All too often, the antenna for a wireless design is an afterthought. In a typical scenario, says Dax Craig, vice president of business development for antenna manufacturer Centurion (Lincoln, NE), a design is complete and the designers finally want to attach an antenna—any antenna. That's a costly mistake, says Craig, because even though antennas may seem simple, they're not.
And it isn't just the choice of an antenna that's complicated. Designing an antenna into a system is even more complicated, because antennas interact with components around them, and those interactions alter antenna performance. "Antennas are fussy little devices," says Craig.
Putting an antenna inside a device, which is now the norm for mobile phones and PDAs, adds still more complexity. Most cases are grounded, notes Patrik Byhmer, director of marketing and sales for gigaAnt (Lund, Sweden), either because the case is made of metal, such as magnesium, or is covered with paint that has metal or carbon in it. The result, Byhmer says, is that getting wireless signals in and out of the case can be tricky. Mechanical constraints come into play, too, Byhmer adds. For instance, he says, the speaker in a PDA is normally the same length as a quarter-wavelength antenna for the 2.4-GHz frequency band used for 802.11b (Wi-Fi) wireless LANs and Bluetooth devices. That means that it works as a parasitic and absorbs energy from the antenna.
Complexities abound. Because engineers who aren't antenna experts are often unaware of these kinds of complexities, antenna companies like to work with application designers as collaborators. Engineers from gigaAnt collaborated with Compaq on the iPAQ PDA, for example, and with Sony Ericsson on the Bluetooth-enabled T68 mobile phone with a custom-developed antenna package that includes two antennas—a 2.4-GHz antenna for Bluetooth, and a 3-band antenna that works at the different frequencies used in different mobile-phone standards.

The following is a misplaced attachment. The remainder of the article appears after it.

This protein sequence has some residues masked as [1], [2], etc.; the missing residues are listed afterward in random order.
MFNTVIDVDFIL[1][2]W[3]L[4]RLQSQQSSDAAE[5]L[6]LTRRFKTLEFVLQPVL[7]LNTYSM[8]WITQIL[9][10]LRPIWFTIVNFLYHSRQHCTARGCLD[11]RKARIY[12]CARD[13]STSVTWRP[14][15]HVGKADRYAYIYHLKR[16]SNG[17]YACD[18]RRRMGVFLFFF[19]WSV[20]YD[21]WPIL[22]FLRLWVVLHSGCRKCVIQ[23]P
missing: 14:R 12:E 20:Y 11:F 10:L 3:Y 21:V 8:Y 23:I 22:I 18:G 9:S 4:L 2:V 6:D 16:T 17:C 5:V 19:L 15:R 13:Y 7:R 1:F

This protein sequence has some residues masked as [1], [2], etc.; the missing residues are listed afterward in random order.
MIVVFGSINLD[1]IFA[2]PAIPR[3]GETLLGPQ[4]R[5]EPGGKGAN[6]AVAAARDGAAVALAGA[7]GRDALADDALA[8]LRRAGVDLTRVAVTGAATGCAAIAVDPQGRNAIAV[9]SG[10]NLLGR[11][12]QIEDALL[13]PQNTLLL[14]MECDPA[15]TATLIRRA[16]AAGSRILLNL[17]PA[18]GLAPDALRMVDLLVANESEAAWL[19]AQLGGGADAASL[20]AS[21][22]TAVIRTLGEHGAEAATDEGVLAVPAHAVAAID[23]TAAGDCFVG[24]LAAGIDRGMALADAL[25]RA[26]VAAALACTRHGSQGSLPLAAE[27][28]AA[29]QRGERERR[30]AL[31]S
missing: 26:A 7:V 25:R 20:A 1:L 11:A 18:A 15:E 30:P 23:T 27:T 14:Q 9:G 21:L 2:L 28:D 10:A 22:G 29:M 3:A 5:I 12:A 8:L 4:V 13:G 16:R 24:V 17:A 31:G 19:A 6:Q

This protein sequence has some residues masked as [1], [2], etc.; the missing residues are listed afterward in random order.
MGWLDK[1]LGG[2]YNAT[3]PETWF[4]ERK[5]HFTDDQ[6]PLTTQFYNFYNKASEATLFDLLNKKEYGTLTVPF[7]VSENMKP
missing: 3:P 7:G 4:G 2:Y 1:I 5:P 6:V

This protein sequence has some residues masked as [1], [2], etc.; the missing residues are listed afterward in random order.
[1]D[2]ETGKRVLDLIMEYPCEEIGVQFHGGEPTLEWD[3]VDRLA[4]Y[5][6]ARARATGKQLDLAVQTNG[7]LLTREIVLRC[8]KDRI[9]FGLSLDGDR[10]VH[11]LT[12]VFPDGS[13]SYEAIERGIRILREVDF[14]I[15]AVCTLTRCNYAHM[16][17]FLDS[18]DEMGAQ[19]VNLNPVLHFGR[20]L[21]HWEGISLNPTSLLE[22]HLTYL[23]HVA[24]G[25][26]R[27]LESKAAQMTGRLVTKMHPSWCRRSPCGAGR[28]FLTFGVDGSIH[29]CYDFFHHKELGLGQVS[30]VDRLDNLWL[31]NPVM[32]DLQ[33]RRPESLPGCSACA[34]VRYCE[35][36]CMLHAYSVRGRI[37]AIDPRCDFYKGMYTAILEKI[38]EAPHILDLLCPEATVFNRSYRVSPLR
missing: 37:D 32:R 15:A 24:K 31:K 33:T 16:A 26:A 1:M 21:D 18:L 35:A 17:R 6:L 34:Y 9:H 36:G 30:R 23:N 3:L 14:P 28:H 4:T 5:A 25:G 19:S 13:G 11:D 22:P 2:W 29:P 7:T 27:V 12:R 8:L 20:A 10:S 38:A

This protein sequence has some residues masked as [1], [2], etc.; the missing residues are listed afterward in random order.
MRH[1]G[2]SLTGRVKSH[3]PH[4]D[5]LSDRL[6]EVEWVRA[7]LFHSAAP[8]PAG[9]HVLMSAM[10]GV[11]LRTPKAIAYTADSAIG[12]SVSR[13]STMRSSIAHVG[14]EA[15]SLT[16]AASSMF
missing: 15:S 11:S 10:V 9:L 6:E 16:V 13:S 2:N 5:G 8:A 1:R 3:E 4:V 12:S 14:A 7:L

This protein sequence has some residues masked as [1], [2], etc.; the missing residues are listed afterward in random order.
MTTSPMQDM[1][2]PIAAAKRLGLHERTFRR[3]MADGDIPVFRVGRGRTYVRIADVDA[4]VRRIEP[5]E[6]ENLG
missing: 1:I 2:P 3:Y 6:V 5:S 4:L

In choosing an antenna, says Centurion's Craig, the first question to ask is whether the antenna is going to be internal or external to the device. It's easier to get good performance from an external antenna, but it has less esthetic appeal, especially in consumer products, and can break off, resulting in costly product returns. In the latest mobile phones and PDAs, almost all antennas are internal.
For many products, a key consideration in antenna selection is cost. Cell phone makers, for example, usually won't accept antennas that cost more than about $1.50, and they prefer much cheaper. An important question to ask, says Centurion's Craig, is, "Are you looking for value, or are you looking for superb, excellent performance?" The way you answer that question, he says, will determine the path you go down.
Retractable and nonretractable external antennas provide a good example for the value-or-performance design decision. A retractable antenna, Craig notes, is a better performer, because it has more surface area, but it is far more expensive than a fixed antenna. A fixed antenna can perform fairly well, he says, but rarely will rival a retractable antenna's performance, although it's much cheaper and makes a greater visual impact